What We Think a Mind Can Be, Jamming, 31/08/2015

I had a really interesting conversation on Twitter this weekend, between Steve Fuller, Thomas Basbøll, and Phil Sandifer, as well as a new online acquaintance. We were chatting about the nature of intelligence, mind, and the Turing Test. It got me thinking about my own relationship with philosophy of mind back when I was finishing my undergrad and my master’s. 

Until the end of 2008, I had wanted to specialize in philosophy of mind in my academic career. I eventually decided against it because I found the style of writing and discourse in that sub-discipline unproductive. I've written about why I left philosophy of mind before.

Artificial intelligence is a concept that I find entirely
ordinary, I think because I've grown up around stories
of intelligent robots all my life. That's true of
everyone now.
The way people thought about and discussed the field's problems, it didn’t actually progress their conversation. It would just split a new idea into a new sub-sub-discipline, and the writers who didn't want to go in that direction would continue on as usual.

Come to think of it, that’s a problem with academic humanities in general. You can build a whole career just by declaring and arguing that everyone who's more innovative than you is wrong. I’ve met some old farts in the academic field like that. I never met Jerry Fodor, but I found most of his work had this character.

Complaining aside, it was an interesting conversation, about whether humans could ever develop an artificial intelligence on the same level as humanity, with similar powers. Steve, being the optimistic transhumanist that he is, is sure that we could. Thomas was sure that we can’t, and even doubted whether any machine was intelligent, because of what’s “on the inside.”

I agreed with Steve that it isn't really an argument against the possibility of AI. We don't know what's “on the inside” of other humans either. Philosophy has called this question The Problem of Other Minds™, and no one has ever conclusively solved that either. It’s one of those philosophical problems rising from such a radical skepticism that you can only walk away or let it consume you.

For someone raised on as much science-fiction as I have been, The Problem of Other Minds applies to machines and artificial intelligences (real, imagined, and hypothetical) even more than to humans. I’m sure we’ve all met people of whom we’ve concluded, quite reasonably, that there’s nothing going on in there.

I suppose my own thoughts are agnostic. Most of the attempts to conceive of AI scientifically revolve around computers and the Turing Test. But I don’t think human intelligence works anything like a computer. Human thought is completely different from serial processing, so developing artificial intelligence from computer technology is probably impossible.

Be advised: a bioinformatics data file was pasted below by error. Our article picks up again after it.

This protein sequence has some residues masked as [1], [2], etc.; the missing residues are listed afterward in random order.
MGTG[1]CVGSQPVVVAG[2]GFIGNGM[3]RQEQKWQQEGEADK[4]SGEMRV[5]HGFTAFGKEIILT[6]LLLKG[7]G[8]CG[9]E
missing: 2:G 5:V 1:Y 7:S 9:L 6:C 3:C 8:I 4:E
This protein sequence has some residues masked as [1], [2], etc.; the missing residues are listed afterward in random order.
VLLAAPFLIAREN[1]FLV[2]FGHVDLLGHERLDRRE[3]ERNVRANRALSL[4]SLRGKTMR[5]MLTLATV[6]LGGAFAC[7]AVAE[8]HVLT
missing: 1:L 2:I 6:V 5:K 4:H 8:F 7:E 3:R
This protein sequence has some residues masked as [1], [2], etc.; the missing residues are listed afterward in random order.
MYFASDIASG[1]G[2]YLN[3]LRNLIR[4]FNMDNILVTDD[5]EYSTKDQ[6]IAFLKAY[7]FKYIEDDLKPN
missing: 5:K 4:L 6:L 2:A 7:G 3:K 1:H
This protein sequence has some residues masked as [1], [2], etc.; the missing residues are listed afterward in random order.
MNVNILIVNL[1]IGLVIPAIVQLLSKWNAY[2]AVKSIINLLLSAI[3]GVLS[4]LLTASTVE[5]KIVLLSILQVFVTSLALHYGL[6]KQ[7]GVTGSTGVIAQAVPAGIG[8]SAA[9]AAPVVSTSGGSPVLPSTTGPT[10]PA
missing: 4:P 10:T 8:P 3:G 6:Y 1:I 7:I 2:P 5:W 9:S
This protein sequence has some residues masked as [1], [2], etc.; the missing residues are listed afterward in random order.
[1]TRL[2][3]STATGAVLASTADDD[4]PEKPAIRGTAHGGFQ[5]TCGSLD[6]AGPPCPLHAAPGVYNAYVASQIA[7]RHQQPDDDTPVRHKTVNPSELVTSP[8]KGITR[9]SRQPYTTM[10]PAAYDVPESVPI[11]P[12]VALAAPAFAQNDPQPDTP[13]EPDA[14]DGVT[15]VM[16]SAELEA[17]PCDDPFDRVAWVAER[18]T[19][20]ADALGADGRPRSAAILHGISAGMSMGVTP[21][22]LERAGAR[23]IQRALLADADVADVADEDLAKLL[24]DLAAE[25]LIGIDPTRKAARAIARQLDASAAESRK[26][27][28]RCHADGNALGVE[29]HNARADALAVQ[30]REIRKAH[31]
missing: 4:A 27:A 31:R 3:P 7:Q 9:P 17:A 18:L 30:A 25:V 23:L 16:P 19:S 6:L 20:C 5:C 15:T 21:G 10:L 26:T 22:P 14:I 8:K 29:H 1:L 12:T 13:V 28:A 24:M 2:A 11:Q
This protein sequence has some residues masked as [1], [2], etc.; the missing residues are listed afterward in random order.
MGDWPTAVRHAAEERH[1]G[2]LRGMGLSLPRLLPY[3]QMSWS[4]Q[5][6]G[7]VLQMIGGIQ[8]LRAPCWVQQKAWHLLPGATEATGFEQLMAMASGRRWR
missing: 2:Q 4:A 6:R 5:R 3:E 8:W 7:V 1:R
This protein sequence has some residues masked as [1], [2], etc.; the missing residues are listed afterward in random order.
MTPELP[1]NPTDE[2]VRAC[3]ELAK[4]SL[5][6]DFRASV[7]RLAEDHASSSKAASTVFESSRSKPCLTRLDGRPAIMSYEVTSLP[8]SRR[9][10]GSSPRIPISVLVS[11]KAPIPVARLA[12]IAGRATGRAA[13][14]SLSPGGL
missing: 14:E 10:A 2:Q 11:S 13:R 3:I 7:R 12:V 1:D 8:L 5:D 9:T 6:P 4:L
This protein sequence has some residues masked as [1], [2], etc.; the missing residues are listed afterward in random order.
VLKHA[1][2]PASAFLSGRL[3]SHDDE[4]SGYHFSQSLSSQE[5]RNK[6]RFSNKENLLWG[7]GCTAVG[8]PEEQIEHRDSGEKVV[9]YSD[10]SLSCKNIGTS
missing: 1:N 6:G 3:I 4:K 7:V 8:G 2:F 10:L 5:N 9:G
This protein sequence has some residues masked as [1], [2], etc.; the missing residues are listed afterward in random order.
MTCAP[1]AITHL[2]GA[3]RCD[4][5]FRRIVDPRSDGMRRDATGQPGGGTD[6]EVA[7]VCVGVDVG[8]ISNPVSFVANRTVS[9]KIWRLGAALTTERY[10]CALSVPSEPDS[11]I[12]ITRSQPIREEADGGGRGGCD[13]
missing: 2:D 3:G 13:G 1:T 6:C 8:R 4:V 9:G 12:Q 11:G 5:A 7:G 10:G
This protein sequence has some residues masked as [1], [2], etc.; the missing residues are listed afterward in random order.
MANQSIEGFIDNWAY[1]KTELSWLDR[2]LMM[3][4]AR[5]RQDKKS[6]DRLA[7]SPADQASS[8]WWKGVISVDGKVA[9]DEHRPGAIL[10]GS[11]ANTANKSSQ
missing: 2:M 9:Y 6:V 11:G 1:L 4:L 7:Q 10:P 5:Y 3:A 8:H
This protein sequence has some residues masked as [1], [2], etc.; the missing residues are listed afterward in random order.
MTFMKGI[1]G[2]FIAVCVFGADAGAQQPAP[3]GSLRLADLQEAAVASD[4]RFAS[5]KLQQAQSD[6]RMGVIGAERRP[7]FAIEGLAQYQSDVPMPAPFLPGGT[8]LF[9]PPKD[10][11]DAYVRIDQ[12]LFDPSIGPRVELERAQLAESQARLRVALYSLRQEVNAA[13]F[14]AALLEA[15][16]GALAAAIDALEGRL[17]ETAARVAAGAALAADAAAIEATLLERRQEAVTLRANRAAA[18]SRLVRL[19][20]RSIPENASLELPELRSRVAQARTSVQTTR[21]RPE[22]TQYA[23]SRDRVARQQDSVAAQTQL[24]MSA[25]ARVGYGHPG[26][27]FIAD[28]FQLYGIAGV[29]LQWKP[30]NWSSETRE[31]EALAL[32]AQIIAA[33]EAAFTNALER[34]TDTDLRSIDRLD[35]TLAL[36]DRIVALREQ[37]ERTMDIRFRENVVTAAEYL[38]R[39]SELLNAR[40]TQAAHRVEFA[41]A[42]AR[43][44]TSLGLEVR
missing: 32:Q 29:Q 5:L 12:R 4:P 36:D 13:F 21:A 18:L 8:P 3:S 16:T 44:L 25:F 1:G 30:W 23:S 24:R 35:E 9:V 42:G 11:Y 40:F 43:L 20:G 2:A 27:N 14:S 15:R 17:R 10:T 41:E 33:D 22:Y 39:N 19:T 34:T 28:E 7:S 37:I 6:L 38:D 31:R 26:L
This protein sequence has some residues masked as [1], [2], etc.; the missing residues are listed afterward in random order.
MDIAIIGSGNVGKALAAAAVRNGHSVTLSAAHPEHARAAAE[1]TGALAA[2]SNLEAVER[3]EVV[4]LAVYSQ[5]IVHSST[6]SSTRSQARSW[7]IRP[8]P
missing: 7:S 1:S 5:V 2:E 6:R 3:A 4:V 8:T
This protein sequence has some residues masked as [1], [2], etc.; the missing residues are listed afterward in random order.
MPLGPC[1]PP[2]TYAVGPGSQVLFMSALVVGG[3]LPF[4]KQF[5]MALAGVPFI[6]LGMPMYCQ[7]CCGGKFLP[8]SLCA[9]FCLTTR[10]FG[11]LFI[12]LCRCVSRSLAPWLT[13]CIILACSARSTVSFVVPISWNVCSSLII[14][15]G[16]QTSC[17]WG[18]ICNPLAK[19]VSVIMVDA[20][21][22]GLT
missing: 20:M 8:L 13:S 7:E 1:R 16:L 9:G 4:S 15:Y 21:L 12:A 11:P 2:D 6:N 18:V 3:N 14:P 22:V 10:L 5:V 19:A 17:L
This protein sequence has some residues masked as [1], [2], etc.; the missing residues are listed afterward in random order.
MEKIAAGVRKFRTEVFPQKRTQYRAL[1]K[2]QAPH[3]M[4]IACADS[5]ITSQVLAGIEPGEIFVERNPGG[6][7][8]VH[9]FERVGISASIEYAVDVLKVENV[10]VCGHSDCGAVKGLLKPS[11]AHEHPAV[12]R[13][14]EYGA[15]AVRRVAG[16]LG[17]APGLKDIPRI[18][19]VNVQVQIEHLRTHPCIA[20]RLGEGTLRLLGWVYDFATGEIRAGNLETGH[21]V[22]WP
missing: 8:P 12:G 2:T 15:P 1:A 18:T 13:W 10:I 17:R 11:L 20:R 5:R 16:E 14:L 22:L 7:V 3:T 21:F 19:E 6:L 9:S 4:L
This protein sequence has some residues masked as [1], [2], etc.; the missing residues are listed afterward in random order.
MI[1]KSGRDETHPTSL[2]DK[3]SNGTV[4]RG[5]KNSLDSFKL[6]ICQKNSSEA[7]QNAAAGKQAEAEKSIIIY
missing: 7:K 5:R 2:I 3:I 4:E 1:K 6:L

I don't think anyone ever developed a Turing
Test scenario where the AI punches you in the
face, steals your wallet, and spends all your
cash on drugs and beer. That's why I think the
creators of Futurama are genuine innovators
in how we conceive of AI in our culture.
But that doesn't mean that I think artificial intelligence is impossible. I’ve always suspected that robotics would develop true machine intelligence on a human parallel, because robots have to perceive and move in the world. Humans have very plastic brains, which develop through worldly perception and interaction. This goes beyond learning. I'm talking about the actual development of our brains and cognitive capacities.

I suspect having a memory capable of narrative formation (and not just factual recall) is also essential to intelligence, because our self-consciousness and self-identity is inherently narrative. Our character is a story we tell about ourselves, and how we became who we are. We change our character when we change that story.

This is why I’m ultimately an agnostic on whether we'll ever develop an artificial intelligence in the greatest sense of the term. I don't know if any of our technology is capable of creating a robot whose brain physically develops through their worldly activity, and a memory that works by forming narratives. 

All of our existing computer and robotics technology, to my knowledge, makes brains (or central processing units) that are complete and don’t develop after activation. And computer memory is entirely about precise functional recall, not the development of narrative and character.

I believe that it’s possible to make something that works this way. I believe this is true because we exist, and we work that way. But there's no reason why making such an artificial intelligence is inevitable, any more than anything that happens is inevitable. As it is, humanity may simply never get around to it in the time we have left, however much or little it may be.

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